A local veteran will settle into her new home next week after Family & Community Services, Inc. opens Miss Liberty House.
The ceremony, starting at 6 p.m. Friday, will be the county's first program to address the growing problem of homeless female veterans. The program will begin at 6 p.m. on Flag Day.
Because parking is limited, those planning to attend the celebration are asked to park at Family & Community Services, Inc.'s administrative building, 705 Oakwood St., Ravenna. Shuttles will transport guests every ten minutes to and from the event at the house on Crown Avenue. Hors d'oeuvres will be provided by Elegant Innovations.
Matthew Slater, director of veterans services at Family and Community Services, said the house will serve as long-term, supportive housing for one woman. He hopes the house is only the first in Portage County for female veterans, who are becoming the fastest growing group among homeless people in the nation. He suspects that unreported sexual trauma in the military is one reason that the Veterans Administration is starting to address the issue.
The house, which was vacant after a fire, was donated by local attorney Thomas Bird. Ravenna Councilwoman Amy Michael, who advocated for the house, said neighbors are excited about the change in their neighborhood.
Other contributors included Community Development Block Grant funds through Portage County, financial and advisory support from the American Legion and Veterans of Foreign Wars posts in Ravenna. In addition Dominion East Ohio Gas Company, General Motors' Women in Manufacturing group, Ravenna Real Estate Brokers, and Beebe Rebekah Lodge of the Independent Order of Odd Fellows have all contributed to the "Adopt-A-Room" program.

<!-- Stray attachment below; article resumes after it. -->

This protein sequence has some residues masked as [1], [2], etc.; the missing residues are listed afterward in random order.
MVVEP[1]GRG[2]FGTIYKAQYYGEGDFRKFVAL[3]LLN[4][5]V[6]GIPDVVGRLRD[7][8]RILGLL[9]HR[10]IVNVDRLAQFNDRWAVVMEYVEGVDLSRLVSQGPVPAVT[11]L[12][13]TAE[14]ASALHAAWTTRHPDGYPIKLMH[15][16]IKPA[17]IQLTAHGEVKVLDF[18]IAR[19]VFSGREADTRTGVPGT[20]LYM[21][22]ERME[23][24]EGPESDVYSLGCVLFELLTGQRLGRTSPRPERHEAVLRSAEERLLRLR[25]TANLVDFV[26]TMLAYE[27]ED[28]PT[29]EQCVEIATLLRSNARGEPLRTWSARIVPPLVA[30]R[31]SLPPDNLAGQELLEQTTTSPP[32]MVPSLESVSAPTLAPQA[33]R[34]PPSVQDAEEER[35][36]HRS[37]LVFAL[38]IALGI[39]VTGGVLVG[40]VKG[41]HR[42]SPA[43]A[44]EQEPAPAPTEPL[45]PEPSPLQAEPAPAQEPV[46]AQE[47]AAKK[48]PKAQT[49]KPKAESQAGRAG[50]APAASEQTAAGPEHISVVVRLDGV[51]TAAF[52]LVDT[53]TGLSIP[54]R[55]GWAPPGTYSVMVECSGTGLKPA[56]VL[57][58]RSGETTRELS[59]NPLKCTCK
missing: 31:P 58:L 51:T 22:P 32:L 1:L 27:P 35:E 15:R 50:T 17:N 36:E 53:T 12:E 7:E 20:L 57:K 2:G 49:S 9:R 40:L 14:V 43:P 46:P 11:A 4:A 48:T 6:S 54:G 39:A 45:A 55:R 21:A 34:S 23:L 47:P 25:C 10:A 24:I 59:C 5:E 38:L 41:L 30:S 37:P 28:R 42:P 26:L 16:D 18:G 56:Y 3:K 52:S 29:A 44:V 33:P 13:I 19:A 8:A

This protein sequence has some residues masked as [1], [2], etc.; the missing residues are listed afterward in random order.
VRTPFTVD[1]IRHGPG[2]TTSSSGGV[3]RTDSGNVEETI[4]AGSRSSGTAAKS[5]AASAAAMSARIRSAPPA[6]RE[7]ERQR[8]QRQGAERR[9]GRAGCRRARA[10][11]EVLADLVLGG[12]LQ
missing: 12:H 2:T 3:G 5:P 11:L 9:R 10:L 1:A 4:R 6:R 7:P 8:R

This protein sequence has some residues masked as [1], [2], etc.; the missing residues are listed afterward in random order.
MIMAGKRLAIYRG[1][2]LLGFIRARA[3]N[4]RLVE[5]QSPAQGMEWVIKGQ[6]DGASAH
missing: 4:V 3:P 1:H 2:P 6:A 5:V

The resident of the house, who did not want to give her name, is a veteran of the U.S. Army, serving as a cook in Germany after the Vietnam War. After her service, she married her husband and had two children, who are now adults. Her grandchildren live in Cortland and Paris Township. Her husband died eight years ago.
She now is employed with Freedom Lawn Care, watering the flower beds in downtown Kent. In her new home, she's looking forward to planting flowers and a garden and having her grandchildren over.
"I think it's great," she said of the house. "They've done a marvelous job with the house. It's one of the few places we have for female veterans. We need more."
Family and Community Services operates a four-unit housing unit, Ravenna White House, for disabled veterans in Ravenna and a 14-bed transitional housing unit for veterans in Kent under the name Freedom House. Soon, 30-bed Valor Home transitional housing facilities for homeless veterans in Akron and Lorain facilities will open for male veterans, while the Trumbull County facility will consist of separate homes for up to 20 male and female veterans, including veterans with children.
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